Arc baffles act to break a single arc into several shorter arcs connected in series. The anode and cathode voltage drops of these multiple arcs then add and comprise a major portion of the total device – arc voltage. The movement of the arc into the baffle is initiated by the magnetic Lorentz force, or J x B force, due to the arc current itself (J is the arc current density and B is the magnetic flux density due to the current). This magnetic Lorentz force is the same force which tends to repel the contact faces apart due to constriction current flow paths to minute contact points. The movement of the arc, due to this self magnetic force, is referred to as magnetic blow-out of the arc.
Magnetic blow-out is also used to force arc movement onto arc “runners”, which are attached to the contact structures (see Figure 5.10).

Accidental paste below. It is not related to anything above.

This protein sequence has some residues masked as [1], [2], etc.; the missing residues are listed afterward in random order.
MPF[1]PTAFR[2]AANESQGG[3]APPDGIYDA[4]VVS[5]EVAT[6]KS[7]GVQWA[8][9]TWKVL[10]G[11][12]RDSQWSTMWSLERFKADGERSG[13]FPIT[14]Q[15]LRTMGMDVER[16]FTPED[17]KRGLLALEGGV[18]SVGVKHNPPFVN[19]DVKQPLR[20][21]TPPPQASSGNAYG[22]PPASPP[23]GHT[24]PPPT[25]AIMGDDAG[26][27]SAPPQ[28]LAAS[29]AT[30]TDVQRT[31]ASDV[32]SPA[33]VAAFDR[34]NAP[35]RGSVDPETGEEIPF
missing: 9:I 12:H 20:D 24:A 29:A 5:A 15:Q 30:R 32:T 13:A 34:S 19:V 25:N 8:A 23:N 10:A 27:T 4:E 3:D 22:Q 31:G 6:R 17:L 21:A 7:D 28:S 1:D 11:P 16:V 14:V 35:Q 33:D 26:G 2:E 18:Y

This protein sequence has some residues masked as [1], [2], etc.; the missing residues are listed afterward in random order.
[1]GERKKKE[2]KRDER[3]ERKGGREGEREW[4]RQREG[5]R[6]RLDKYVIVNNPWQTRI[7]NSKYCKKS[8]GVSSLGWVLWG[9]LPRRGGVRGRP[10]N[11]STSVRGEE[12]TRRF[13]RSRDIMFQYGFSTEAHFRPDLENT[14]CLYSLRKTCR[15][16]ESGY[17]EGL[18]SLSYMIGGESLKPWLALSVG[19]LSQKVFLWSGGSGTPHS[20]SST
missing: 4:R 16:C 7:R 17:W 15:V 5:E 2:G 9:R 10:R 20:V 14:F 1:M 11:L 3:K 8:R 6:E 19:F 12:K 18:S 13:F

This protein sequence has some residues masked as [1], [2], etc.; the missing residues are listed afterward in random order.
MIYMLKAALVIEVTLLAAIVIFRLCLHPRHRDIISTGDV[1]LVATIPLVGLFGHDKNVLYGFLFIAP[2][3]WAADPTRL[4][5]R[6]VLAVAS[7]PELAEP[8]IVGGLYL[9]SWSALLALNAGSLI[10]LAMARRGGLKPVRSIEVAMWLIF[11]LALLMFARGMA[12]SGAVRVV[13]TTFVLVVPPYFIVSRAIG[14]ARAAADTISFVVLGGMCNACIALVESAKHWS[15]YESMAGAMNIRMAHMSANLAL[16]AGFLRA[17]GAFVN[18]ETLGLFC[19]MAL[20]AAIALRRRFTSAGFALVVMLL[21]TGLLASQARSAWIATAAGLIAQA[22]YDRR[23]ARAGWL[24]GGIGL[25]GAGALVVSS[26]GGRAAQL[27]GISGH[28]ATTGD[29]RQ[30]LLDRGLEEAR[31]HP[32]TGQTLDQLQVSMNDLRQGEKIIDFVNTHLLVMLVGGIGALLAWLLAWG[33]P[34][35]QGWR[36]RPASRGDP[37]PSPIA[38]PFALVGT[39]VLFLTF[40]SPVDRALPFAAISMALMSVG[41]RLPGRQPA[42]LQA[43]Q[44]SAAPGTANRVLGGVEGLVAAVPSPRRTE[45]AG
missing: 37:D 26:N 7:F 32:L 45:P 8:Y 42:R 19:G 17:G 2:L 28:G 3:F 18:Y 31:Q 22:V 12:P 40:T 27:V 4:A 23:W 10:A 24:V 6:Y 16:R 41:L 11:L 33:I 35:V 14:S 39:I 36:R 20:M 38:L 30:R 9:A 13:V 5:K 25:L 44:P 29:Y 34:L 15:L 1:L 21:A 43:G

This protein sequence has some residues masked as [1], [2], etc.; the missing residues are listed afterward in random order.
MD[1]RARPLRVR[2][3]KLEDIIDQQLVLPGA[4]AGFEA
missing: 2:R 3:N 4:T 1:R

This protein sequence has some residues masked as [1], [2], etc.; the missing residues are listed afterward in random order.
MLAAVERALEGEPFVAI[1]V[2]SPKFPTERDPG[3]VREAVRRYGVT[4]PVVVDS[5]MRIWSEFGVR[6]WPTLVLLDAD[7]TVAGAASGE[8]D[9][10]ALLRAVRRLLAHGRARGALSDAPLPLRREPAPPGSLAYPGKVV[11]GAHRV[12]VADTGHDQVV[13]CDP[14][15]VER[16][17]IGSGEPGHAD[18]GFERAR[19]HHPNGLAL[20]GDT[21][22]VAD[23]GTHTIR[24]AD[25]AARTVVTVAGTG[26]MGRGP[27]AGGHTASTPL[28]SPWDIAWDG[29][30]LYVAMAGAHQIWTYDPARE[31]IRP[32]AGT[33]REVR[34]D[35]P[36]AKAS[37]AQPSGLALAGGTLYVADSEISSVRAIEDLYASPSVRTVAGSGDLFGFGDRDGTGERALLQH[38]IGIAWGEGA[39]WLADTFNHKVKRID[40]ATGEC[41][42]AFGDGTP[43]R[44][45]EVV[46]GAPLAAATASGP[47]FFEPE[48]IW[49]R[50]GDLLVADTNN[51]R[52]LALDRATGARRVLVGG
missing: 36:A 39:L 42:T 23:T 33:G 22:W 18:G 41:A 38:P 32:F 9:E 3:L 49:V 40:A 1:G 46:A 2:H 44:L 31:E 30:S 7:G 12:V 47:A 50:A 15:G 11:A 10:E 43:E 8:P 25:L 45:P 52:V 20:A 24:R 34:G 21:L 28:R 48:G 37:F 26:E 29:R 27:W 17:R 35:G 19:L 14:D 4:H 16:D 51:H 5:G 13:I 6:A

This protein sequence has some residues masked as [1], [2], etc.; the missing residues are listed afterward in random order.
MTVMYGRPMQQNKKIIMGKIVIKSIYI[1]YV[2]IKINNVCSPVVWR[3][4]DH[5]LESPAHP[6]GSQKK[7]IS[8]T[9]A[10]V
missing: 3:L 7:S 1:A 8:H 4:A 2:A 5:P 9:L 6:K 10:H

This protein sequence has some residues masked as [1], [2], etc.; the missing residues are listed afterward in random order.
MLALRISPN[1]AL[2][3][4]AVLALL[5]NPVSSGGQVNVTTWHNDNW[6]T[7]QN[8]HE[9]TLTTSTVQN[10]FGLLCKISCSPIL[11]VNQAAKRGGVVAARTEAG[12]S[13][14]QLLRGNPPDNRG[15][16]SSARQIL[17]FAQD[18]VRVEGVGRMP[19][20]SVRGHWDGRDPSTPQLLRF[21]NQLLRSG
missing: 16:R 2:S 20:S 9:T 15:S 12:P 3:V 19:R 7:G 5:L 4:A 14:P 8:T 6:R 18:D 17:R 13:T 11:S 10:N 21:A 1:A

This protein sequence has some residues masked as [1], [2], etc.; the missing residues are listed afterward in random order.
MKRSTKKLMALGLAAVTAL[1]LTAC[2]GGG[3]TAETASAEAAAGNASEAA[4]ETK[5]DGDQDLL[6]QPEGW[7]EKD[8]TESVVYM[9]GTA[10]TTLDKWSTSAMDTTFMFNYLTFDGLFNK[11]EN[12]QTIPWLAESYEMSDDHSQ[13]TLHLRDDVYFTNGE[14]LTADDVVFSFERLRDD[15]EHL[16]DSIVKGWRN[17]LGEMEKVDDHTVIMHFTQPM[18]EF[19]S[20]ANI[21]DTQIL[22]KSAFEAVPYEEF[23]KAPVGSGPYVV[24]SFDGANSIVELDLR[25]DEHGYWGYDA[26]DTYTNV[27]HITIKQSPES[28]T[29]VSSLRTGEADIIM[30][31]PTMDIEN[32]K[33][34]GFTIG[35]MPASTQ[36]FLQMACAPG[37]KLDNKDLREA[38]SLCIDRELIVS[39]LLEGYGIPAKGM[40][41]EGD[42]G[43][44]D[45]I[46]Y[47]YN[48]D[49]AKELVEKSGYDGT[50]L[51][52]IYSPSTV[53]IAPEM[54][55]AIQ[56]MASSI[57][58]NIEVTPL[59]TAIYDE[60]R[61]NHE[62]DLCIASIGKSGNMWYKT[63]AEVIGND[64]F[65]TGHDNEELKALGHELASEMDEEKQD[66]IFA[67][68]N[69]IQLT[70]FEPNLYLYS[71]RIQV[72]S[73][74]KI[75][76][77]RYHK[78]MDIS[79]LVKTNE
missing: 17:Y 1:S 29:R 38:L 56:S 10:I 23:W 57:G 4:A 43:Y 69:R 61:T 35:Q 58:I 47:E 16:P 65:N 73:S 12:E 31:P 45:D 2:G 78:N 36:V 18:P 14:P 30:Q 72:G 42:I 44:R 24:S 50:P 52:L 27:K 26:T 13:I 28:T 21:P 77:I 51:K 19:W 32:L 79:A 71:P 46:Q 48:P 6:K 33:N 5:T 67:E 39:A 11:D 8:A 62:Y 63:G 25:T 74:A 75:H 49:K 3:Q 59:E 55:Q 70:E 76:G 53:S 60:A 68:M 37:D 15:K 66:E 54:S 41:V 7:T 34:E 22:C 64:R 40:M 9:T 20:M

Use of arc runners preserves the more expensive silver alloy contact material by moving the cathode/anode “feet” of the arc off the contacts, and onto the less expensive runner material. In addition, the arc runners present a longer arc path for the arc to traverse, and can act as the transfer medium between the inter-contact region and any arc baffle or arc chamber region. Arc runners can be enhanced with the addition of staged electromagnetic drive coils to even further strengthen the magnetic blow-out force along the runner length. (see Figure 5.11).
In circuit breaker design and analysis the static characteristics of the arc are certainly of interest, but, it is the dynamic characteristics of the arc that are of prime concern. The arc carries the circuit current until an interruption will be successful, that is, whether or not the arc will reignite as the voltage across the breaker contacts rises, is a question that can only be answered by a study of the arc dynamic behavior.